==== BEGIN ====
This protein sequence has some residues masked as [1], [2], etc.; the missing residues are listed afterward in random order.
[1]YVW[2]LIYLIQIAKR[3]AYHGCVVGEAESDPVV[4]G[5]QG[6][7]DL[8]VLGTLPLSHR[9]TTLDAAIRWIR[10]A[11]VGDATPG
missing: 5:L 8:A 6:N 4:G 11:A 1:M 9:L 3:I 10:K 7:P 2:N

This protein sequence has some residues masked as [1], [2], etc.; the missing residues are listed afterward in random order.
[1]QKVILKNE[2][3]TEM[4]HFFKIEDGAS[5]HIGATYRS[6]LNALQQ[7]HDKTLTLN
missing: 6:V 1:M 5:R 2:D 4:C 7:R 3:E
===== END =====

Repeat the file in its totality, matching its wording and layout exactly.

This protein sequence has some residues masked as [1], [2], etc.; the missing residues are listed afterward in random order.
[1]YVW[2]LIYLIQIAKR[3]AYHGCVVGEAESDPVV[4]G[5]QG[6][7]DL[8]VLGTLPLSHR[9]TTLDAAIRWIR[10]A[11]VGDATPG
missing: 5:L 8:A 6:N 4:G 11:A 1:M 9:L 3:I 10:K 7:P 2:N

This protein sequence has some residues masked as [1], [2], etc.; the missing residues are listed afterward in random order.
[1]QKVILKNE[2][3]TEM[4]HFFKIEDGAS[5]HIGATYRS[6]LNALQQ[7]HDKTLTLN
missing: 6:V 1:M 5:R 2:D 4:C 7:R 3:E